A paranormal team hunting for ghosts at an allegedly haunted South Derbyshire hotel has revealed how one of its investigators underwent a terrifying experience during the probe.

The team from East Midlands Paranormal, a group based in Nottingham, led an investigation after reports of ghostly sightings at Newton Park Hotel, in Newton Road, Newton Solney.

Some rooms are said to be haunted, with strange sounds heard, as well as a “white lady” roaming the area, according to investigators.

The team of eight crew members and a further four guests concentrated mainly on one bedroom in the hotel, as well as the cellar – well known for being the scene of reports of ghostly sightings.

Leader of the investigation, Sarah Goldsmith, described to Burton Live one of the terrifying experiences she had faced during the probe.

She said later in the evening, she had entered one bedroom alongside two other investigators.



Sarah Goldsmith, during the investigation
Sarah Goldsmith, during the investigation

A small en suite bathroom was in the room which most people had avoided for most the night, as people had reported they felt like someone was standing behind them whenever they got too close to the room.

Miss Goldsmith, 35, said: “Nobody else would sit there, so I thought I would do it.

“I could see a little dog, I could see a lot of little movements around the room, facing in.

“Sat there, I was feeling angry. I looked to the left and the right, you can see on the video, I looked at the camera and apparently my face had changed.

“They were saying my face looked a lot younger. I started to feel really angry, I didn’t know why.

“I didn’t know whether I shouldn’t be there, or if the others shouldn’t be in the room.

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“I felt agitated, they tried to make me stand up and I wouldn’t, they did eventually get me up.

“They kept saying I looked younger, I don’t look old anyway. Then I had a sharp pain in my ear at the same time, then came out of the trance.

“I had to go outside; it took me a long time to come around to what happened.”

A K2 meter, a device which detects electromagnetic fields, kept sounding alerts, which many claim can possibly indicate paranormal activity.

Witnesses also claimed to have seen “orbs” in the room, which they described as small floating white balls, which some believe indicate the presence of a ghost.



Newton Park Hotel
Newton Park Hotel

When looking in the cellar of the hotel, they reportedly heard splashing and movement in water, which Miss Goldsmith, from Arnold near Nottingham, claimed sounded like children playing.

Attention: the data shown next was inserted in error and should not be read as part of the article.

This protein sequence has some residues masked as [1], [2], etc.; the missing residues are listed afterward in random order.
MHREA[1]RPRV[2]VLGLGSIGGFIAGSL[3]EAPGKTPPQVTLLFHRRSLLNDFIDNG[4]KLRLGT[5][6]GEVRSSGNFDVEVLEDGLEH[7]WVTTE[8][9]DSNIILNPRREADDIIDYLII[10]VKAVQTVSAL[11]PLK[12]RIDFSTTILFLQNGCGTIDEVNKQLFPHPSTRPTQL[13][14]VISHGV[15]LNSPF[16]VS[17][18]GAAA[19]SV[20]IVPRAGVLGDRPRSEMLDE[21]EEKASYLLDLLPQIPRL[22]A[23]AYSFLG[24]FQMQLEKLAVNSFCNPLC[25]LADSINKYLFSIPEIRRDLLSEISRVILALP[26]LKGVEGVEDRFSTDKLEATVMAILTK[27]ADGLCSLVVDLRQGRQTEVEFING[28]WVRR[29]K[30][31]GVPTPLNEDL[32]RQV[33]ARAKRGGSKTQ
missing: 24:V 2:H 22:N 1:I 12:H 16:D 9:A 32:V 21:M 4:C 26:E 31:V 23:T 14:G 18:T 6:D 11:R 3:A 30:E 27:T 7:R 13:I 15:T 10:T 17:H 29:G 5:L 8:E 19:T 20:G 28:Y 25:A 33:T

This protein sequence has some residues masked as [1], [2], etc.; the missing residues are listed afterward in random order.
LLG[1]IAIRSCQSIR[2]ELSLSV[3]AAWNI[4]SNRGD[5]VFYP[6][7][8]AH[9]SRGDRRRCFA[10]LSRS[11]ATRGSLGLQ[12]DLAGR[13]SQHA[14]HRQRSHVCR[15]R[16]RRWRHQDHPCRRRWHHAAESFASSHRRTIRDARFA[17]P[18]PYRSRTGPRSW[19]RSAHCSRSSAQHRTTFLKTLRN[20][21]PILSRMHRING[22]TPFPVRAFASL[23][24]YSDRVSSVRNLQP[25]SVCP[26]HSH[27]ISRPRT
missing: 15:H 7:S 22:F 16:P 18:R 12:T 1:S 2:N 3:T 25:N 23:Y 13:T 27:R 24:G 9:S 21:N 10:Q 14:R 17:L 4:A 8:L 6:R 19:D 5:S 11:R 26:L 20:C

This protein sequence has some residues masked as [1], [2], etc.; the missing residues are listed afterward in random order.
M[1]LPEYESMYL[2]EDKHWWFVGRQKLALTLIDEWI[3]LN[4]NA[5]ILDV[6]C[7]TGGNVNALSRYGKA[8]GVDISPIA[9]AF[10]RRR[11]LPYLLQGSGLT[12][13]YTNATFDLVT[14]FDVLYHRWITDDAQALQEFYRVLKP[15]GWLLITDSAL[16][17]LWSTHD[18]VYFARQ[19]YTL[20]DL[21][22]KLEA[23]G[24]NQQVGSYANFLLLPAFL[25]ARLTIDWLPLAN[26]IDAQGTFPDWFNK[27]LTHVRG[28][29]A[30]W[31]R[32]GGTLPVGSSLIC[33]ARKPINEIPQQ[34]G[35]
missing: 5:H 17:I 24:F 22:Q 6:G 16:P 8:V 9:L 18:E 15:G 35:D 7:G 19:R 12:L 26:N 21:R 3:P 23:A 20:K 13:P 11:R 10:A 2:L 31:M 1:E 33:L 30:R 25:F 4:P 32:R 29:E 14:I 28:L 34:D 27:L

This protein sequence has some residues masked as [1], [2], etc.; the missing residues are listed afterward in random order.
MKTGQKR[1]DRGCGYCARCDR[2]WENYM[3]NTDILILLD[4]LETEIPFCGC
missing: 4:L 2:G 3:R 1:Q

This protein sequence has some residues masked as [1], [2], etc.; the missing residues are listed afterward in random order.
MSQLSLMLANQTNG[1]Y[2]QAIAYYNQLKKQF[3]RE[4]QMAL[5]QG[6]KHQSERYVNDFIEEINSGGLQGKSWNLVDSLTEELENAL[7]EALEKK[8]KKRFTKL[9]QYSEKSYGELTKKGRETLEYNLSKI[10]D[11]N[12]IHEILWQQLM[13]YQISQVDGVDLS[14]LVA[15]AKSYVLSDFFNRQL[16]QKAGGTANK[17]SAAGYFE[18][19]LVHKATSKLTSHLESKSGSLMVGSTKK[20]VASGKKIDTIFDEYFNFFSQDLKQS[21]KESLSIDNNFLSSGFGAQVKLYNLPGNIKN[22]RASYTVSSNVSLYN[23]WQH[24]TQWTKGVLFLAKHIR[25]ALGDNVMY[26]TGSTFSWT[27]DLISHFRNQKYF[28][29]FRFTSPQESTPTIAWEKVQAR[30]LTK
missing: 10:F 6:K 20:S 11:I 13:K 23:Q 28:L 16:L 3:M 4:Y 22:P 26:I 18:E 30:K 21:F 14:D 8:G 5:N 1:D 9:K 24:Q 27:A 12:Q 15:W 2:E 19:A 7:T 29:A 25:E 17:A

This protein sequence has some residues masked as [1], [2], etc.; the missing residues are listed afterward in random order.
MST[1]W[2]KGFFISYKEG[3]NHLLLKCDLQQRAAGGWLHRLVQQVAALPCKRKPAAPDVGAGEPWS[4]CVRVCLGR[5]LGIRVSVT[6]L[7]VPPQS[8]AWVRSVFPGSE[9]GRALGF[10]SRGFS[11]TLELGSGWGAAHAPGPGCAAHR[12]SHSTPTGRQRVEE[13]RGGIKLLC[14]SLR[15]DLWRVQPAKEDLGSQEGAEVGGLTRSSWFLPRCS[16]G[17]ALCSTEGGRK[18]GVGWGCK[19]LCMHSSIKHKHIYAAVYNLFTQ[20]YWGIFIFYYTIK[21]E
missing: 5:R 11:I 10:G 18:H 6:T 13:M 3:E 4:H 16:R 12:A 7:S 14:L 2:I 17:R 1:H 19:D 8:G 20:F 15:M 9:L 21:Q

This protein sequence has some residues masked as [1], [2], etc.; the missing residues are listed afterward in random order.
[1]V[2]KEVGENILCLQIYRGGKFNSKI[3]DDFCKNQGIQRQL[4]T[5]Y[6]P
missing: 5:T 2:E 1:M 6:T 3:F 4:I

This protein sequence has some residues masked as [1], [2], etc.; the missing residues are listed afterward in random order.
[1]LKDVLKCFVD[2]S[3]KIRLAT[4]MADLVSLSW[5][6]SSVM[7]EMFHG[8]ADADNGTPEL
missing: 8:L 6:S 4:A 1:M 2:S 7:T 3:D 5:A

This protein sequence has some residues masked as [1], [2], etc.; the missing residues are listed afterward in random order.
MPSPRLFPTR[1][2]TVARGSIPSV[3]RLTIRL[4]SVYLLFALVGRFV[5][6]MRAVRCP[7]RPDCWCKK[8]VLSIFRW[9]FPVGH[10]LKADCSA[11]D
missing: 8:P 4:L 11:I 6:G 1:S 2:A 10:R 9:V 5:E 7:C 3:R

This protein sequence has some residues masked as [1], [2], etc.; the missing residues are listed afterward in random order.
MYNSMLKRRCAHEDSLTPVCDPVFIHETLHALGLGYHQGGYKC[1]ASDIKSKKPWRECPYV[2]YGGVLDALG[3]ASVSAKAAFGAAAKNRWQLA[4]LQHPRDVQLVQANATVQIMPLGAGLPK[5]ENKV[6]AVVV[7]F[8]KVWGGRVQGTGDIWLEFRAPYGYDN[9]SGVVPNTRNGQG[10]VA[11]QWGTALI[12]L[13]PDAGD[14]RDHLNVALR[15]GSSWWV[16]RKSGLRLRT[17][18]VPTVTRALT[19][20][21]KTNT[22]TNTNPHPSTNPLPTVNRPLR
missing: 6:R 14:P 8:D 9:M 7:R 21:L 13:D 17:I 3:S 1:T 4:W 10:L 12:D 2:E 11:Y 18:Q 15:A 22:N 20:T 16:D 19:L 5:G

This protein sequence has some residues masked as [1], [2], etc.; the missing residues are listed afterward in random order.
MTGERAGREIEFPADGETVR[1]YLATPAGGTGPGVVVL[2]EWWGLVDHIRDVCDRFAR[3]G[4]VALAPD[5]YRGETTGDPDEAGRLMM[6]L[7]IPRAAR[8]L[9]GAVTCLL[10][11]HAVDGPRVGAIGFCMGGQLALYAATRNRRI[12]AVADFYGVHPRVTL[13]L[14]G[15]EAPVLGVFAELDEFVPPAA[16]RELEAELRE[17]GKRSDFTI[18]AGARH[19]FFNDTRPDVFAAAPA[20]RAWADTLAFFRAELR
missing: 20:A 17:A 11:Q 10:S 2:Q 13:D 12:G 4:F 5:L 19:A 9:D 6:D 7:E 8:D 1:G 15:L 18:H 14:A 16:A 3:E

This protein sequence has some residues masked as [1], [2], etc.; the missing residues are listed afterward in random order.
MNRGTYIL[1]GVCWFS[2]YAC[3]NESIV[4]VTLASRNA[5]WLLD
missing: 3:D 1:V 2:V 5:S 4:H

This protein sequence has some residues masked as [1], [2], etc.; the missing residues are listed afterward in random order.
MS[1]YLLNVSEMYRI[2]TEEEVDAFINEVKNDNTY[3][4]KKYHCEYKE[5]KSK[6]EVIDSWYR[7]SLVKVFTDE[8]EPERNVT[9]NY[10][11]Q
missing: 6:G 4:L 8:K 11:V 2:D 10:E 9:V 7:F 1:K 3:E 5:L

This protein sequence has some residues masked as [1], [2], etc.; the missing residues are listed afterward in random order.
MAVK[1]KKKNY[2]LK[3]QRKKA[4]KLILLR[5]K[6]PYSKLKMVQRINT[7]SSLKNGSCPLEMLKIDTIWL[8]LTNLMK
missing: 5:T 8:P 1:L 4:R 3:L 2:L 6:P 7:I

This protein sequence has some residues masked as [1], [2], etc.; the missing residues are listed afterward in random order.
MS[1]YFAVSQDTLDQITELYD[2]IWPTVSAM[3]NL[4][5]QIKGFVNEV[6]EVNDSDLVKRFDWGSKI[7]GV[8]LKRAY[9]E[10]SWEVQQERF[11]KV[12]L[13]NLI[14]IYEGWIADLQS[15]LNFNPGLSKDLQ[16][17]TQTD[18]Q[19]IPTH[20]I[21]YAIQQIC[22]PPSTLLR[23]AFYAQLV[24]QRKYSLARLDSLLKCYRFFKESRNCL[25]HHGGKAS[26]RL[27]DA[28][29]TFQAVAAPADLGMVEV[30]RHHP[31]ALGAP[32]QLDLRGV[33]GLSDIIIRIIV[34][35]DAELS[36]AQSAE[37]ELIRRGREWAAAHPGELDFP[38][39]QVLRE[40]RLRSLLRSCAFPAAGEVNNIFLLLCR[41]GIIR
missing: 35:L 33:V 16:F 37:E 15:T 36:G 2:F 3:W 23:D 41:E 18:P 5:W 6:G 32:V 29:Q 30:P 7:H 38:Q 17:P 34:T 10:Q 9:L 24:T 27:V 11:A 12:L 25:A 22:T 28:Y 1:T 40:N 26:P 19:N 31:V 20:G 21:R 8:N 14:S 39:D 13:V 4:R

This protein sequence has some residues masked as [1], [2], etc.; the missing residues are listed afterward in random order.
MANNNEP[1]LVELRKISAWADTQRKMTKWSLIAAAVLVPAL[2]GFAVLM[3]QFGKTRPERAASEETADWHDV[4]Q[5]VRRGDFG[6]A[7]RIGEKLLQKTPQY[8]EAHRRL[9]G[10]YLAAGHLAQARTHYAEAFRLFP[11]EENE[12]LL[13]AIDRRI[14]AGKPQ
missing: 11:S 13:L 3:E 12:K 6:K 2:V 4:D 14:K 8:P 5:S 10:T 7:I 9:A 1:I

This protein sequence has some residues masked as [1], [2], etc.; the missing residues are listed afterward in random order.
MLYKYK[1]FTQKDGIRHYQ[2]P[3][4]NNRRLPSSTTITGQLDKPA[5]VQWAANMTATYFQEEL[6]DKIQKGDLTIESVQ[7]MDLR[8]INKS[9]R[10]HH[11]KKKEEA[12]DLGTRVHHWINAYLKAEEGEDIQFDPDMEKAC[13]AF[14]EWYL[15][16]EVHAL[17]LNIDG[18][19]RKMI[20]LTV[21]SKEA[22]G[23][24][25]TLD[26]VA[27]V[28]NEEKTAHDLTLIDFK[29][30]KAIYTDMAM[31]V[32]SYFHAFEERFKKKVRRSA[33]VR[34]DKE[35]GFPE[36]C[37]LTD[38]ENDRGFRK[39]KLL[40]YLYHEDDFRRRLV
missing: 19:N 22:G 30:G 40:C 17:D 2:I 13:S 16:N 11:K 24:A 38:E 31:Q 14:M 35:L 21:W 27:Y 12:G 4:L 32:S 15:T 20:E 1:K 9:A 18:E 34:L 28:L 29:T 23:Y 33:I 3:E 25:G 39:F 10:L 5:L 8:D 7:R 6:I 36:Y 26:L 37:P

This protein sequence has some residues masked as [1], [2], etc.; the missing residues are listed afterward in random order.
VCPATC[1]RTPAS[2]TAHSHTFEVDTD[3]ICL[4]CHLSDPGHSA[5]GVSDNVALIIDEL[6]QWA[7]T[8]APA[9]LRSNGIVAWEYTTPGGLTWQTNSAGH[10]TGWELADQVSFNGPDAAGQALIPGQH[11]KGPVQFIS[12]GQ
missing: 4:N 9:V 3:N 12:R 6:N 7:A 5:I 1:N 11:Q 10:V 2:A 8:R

The team are still looking through all the footage and images they captured during their investigation.

Dave Aisthorpe, from fellow group Burton Paranormal, was also part of the investigation.

Mr Aisthorpe said he saw strange saws and “morphing” in the bedroom.

A spirit board was used in the cellar, an object that supposedly allows the paranormal to communicate.

 

He said: “Through the night a child was sensed under the table. Plenty more there to be experienced.”

Another member from Burton Paranormal stayed in one of the bedrooms, they were woken up “several times” due to stomping about.

They also claimed to have seen a lady who was wearing funeral clothes.

East Midlands Paranormal is aiming to return to the hotel later this year for a second stay.

The history of Newton Park Hotel

The hotel itself is steeped in history, dating back to the Norman Conquest, when Newton, as the village was called at the time, came into the hands of the Soligny family.

They held it from roughly 1120 to 1390, by which time the village came to be known as Newton Solney.

Abraham Hoskins, an attorney and land speculator from Burton, built a house in the 1790s, which would go on to become the core of the Newton Park Hotel.

He also went on to build Bladon Castle, which would become Bladon House, a school which remains in the village to this day.

The Hoskins family were forced to sell the estate in 1876 to Lord Chesterfield, who let Newton Park to William Worthington, a brewer from Burton.

It was eventually acquired by the Ratcliff family in 1879, following Worthington’s death.

When Peter Ratcliff died in 1955, Newton Park was sold, with the building opening as a hotel 11 years later.

 
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